CAPITOL HILL —
President Barack Obama is warning that a partial shutdown of the Homeland Security Department would have a serious impact on national security and the U.S. economy.
The Republican-led House of Representatives has linked a measure to fund the Department of Homeland Security with provisions to block Obama’s executive action to shield close to 5 million undocumented immigrants from deportation.
The Homeland Security Department's $40 billion budget is set to run out Friday at midnight because of a dispute over the president's executive action.
Republicans who control both houses of Congress believe Obama's actions go beyond his presidential authority.
Speaking to a meeting of U.S. governors at the White House Monday, Obama warned that, “one week from now, more than 100,000 DHS employees - border patrol, port inspectors, TSA agents, will show up to work without getting paid."
Johnson Stands with Homeland Security Employees
U.S. Homeland Security Department Secretary Jeh Johnson went to the U.S. Citizenship and Immigration Services headquarters in Washington to highlight the plight of affected employees. Johnson explained that 75 to 80 percent of department employees would be considered essential personnel, and would have to report for work, but there would be no money to pay them, and most of the administration staff that normally processes paychecks would be furloughed.
Essential employees would include members of the U.S. Coast Guard, transportation security officials at airports and Border Patrol agents.
Flanked by staff members, Johnson called on the U.S. Congress to fully fund his agency, saying now is not the time to even contemplate a lapse in funding.
Johnson said every day he presses his staff at DHS headquarters to stay one step ahead of terror groups such as Islamic State, to stay one step ahead of threats to aviation security, to closely monitor and to stay one step ahead of illegal migration on the southern border, and to stay one step ahead of weather conditions in a very harsh winter.
Al-Shabab Terror Threats to US Shopping Malls Heighten Concern
The funding showdown comes as Johnson warned that the Somalia-based extremist group al-Shabab posted a 75-minute video on Saturday calling for “Westgate-style” attacks on shopping centers around the world, including the Mall of America in Minnesota.
The group claimed responsibility for the 2013 attack on the Westgate Shopping Mall in Nairobi, Kenya that left more than 60 people dead.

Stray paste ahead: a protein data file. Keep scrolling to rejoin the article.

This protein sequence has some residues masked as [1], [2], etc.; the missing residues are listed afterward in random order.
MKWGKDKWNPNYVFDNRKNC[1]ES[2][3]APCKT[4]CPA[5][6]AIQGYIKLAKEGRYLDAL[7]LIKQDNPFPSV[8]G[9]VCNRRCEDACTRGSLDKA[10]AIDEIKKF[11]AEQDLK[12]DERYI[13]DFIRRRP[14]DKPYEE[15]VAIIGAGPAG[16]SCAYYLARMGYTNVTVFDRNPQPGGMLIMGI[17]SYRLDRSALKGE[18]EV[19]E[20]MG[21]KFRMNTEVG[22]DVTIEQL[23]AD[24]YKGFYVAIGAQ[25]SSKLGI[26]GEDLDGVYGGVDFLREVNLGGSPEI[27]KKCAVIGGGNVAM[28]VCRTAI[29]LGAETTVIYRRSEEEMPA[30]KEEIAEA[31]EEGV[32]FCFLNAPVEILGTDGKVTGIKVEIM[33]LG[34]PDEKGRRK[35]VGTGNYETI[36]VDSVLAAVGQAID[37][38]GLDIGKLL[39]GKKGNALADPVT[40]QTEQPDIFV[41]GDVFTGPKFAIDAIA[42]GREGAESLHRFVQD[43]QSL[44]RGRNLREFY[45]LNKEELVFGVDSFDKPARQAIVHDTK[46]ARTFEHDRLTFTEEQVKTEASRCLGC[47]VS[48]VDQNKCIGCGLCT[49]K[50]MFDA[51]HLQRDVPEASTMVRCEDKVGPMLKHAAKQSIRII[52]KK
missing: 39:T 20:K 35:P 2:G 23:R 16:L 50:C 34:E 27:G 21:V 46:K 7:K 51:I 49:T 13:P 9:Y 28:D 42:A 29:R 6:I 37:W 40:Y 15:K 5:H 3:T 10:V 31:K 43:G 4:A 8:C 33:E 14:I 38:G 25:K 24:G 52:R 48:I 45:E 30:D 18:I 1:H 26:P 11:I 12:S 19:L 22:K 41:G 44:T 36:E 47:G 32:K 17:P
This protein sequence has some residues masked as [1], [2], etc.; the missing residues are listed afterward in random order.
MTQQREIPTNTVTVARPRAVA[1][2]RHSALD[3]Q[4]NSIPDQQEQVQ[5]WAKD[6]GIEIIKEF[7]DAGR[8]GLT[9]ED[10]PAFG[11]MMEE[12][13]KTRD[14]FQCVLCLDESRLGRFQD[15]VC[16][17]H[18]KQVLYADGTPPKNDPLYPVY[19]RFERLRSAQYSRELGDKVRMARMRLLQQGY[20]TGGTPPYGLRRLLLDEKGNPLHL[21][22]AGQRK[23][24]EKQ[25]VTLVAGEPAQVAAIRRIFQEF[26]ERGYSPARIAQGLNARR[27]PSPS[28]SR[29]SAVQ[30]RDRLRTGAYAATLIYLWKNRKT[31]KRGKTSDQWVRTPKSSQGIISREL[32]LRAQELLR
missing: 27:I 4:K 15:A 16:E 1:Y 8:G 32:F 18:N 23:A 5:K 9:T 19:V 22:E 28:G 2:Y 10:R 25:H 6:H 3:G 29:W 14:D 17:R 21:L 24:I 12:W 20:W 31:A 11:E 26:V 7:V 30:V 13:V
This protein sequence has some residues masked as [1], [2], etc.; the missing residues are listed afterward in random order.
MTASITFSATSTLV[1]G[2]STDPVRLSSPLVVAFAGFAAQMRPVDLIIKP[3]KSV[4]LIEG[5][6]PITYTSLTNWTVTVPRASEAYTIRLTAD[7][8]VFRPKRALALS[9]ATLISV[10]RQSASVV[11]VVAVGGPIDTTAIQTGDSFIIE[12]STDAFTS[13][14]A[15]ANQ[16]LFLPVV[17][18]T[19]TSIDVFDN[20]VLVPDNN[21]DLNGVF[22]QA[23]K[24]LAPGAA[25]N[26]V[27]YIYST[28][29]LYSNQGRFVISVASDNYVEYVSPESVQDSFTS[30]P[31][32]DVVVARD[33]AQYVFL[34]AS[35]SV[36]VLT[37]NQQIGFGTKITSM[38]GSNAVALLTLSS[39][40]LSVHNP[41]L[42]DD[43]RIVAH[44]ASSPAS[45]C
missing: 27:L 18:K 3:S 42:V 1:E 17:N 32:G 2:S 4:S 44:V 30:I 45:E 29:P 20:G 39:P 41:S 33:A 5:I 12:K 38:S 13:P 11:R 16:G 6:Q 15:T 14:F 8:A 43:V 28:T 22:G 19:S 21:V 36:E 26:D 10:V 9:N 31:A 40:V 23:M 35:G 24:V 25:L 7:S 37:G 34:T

Some law enforcement officials said the video threat is a concern because it may be meant to inspire action from some in the large Somali population in Minneapolis, near the Mall of America.
Obama administration officials said Monday they are taking the threats seriously, but they are not aware of any specific, credible plot against the Mall of America or any other U.S. shopping center.
Congress Returns After Recess - "the Clock is Ticking"
The House and Senate are back in session this week, and have only four days left to break the impasse over deferred deportations to fund homeland security.
House and Senate Democrats are calling for what they call a “clean” funding bill with no provisions on immigration attached. House Republicans blame Senate Democrats for blocking debate on the House bill in the Senate.
Some House Republicans say the impact of a partial shutdown would not be as dire as many people think, because essential employees will still be on the job. They blame the president for what they say is a violation of the Constitution in issuing an executive order to shield some immigrants from deportation.
So far, lawmakers have not presented a plan to end the funding fight, but some say they do not want to leave the Department of Homeland Security unfunded at a time of heightened terror alerts. Secretary Johnson warned lawmakers - “the clock is ticking.”
US Asks Texas Judge to Suspend Immigration Ruling
The Obama administration is seeking to lift an injunction issued by a Texas judge that would block the president's plan to defer the deportation of the undocumented immigrants.
The Justice Department is responding to U.S. District Judge Andrew Hanen's order in a legal fight that could be destined for the Supreme Court. Last week, Hanen issued a preliminary injunction sought by 26 states to halt the president's immigration order.
Most Democrats continue to support Obama’s expansion of immigrant rights. The House minority leader, Congresswoman Nancy Pelosi, says the president’s immigration actions are similar to those taken by previous U.S. presidents, including Republicans.
The president's executive order included expansion of a program that protects young immigrants from deportation if they were brought to the United States illegally by their parents. The program was to begin receiving applications on Wednesday. The president's order also would protect parents of U.S. citizens and permanent residents who have been in the country for at least five years, and have committed no serious crimes.